There is one story about West Bengal chief minister Mamata Banerjee that Mou Mondal, 20, has heard since she was a child. The year was 1999 and Kolkata was in the throes of a general election. Banerjee, then an Opposition leader, had walked out of her party, the Congress, barely a year ago and formed the Trinamool Congress (TMC). The fledgling party’s two-flower symbol was fighting for graffiti space with that of the Communist Party of India (Marxist) or CPI (M)’s hammer and sickle on the city’s walls. Banerjee was crisscrossing the state to drum up support for her party’s nominees against the entrenched Left Front, which had been ruling the state for 22 years by then.
The Mondals eked out a living in a working-class neighbourhood that was not used to visits of big politicians. But Banerjee dropped by after a big rally nearby. She walked straight into the neighbourhood, making her way through narrow muddy roads with folded hands. Banerjee introduced herself as “your daughter, Mamata”. At the Mondal house, she walked in and found Mou’s mother, Ratna, making lunch. Banerjee took a basket from her, Ratna recounts, and started peeling the vegetables in it. “My grandmother and mother were so impressed that such a big leader was peeling our vegetables, and chatting with us. They have always told me that she is one of us and we have to support our didi [Banerjee],” says Mou.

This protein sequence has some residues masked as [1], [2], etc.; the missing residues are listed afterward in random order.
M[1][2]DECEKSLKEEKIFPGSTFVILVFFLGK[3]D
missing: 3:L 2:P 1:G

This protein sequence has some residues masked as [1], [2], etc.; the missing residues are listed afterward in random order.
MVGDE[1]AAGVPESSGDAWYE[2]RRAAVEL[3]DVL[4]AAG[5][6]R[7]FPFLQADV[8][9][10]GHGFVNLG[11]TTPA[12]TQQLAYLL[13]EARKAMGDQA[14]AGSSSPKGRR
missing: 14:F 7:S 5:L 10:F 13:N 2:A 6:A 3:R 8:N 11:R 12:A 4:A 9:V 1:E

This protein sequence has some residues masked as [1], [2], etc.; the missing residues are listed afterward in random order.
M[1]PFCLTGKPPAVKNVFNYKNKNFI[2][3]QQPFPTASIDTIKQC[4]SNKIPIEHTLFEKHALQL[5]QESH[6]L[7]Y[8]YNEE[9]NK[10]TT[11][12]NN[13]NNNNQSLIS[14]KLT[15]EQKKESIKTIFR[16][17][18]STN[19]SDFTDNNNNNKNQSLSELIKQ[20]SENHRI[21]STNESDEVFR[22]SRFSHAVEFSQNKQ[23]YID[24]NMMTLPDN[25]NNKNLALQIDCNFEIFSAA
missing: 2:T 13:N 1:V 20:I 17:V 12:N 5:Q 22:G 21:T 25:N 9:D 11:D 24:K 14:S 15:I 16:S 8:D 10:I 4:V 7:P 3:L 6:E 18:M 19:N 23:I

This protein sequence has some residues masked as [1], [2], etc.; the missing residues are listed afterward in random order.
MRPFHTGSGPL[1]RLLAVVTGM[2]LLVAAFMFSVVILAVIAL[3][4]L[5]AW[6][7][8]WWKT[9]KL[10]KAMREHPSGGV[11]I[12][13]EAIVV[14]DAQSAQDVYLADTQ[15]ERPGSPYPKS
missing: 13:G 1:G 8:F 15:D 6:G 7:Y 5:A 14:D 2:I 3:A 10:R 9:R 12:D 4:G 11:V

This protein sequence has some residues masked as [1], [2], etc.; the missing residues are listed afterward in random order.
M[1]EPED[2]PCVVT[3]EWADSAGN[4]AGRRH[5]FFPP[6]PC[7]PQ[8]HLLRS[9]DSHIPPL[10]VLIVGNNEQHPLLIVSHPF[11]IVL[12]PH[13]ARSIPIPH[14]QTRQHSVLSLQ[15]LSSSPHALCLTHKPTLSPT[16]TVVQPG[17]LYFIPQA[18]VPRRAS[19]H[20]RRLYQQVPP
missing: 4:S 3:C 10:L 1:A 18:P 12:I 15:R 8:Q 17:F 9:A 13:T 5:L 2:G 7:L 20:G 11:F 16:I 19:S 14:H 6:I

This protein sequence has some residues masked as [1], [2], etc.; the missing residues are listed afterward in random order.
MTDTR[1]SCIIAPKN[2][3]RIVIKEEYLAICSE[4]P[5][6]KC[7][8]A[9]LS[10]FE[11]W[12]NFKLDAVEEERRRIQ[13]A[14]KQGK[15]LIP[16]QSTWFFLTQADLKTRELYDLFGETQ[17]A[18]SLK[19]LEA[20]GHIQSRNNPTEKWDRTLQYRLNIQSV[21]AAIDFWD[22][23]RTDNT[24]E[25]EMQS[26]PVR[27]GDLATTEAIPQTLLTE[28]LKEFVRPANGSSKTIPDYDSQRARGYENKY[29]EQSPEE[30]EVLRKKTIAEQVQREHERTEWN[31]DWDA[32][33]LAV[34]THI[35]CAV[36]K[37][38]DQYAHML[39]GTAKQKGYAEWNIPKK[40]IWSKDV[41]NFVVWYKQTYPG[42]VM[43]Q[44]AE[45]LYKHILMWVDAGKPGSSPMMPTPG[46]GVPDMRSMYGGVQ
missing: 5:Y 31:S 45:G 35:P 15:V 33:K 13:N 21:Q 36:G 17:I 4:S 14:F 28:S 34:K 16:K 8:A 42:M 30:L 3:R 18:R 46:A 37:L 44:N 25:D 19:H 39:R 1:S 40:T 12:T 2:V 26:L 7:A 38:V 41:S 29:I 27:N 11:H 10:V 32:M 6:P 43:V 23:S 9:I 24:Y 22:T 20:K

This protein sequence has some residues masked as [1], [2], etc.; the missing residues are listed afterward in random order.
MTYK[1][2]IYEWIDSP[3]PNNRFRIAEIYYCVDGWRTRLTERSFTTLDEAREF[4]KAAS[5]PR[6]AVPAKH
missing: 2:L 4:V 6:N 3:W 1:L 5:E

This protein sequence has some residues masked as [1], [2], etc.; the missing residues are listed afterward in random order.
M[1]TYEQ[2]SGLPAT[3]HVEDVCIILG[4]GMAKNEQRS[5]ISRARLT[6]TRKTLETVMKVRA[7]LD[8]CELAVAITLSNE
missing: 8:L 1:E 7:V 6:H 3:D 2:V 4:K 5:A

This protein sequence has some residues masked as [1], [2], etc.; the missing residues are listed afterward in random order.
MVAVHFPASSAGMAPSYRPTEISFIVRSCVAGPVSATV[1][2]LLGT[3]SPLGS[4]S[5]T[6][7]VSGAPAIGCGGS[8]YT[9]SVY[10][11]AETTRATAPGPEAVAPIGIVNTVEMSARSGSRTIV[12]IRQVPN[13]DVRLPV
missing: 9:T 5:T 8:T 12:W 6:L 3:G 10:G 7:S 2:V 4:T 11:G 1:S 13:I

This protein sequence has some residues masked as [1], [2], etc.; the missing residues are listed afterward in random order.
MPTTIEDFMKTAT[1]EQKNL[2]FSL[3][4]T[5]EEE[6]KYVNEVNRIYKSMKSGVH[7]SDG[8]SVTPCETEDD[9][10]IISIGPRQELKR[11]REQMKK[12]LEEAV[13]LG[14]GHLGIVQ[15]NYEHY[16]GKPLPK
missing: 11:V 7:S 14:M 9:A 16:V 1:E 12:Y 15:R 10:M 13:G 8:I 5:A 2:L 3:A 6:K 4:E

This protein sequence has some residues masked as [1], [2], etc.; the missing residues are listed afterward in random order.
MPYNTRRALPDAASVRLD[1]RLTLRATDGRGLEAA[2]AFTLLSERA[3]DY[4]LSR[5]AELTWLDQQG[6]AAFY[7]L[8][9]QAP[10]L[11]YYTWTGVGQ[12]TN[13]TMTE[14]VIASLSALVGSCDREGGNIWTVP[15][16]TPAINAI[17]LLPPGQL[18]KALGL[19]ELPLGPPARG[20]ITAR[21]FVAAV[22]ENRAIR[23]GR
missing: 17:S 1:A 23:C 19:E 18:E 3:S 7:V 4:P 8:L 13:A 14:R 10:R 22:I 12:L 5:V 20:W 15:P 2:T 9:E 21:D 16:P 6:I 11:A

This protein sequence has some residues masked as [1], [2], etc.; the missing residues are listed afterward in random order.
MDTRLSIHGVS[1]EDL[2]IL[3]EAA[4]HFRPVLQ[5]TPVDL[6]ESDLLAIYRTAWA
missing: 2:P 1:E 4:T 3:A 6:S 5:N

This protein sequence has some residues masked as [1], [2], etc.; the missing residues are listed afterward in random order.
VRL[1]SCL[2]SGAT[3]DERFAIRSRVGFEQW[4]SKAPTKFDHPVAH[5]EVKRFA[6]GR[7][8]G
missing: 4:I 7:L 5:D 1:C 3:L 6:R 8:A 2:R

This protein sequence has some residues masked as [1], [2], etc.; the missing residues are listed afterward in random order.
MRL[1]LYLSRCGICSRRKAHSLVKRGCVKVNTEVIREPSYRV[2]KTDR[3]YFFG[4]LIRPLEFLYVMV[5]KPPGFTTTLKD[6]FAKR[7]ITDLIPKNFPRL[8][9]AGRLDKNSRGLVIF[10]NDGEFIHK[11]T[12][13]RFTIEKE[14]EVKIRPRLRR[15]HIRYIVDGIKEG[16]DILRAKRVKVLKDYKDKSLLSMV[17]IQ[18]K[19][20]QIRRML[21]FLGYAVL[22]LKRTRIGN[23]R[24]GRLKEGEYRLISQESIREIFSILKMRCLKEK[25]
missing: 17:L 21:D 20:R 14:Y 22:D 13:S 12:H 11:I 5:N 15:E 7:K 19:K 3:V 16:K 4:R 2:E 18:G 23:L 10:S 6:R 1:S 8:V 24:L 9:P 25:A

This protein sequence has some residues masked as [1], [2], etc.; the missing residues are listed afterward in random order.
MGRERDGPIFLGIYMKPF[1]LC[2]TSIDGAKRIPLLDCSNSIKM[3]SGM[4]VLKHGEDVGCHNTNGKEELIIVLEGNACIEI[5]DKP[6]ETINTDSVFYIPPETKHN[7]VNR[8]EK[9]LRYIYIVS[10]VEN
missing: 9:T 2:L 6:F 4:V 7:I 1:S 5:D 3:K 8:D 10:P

Mou is a third generation Banerjee fan in a family that makes no qualms about backing the TMC because of the West Bengal chief minister’s personality. They have many complaints against the party – lack of jobs, internal dissent, violence in local politics and factionalism. But the 64-year-old politician’s doughty; street-fighting attitude continues to impress them. “Whoever has been with us, we will be with them. It is amazing to see her fight. I see woman power in Mamata.”
Mou does not understand much of the stand-off between Banerjee and the Central Bureau of Investigation over an attempted raid on the residence of Kolkata police commissioner despite the wall-to-wall coverage by Bengali media. But she is sure that it must be important if Banerjee sat on a dharna over it. “She must have thought of the right way. She is doing this for us and we must stand by her. ”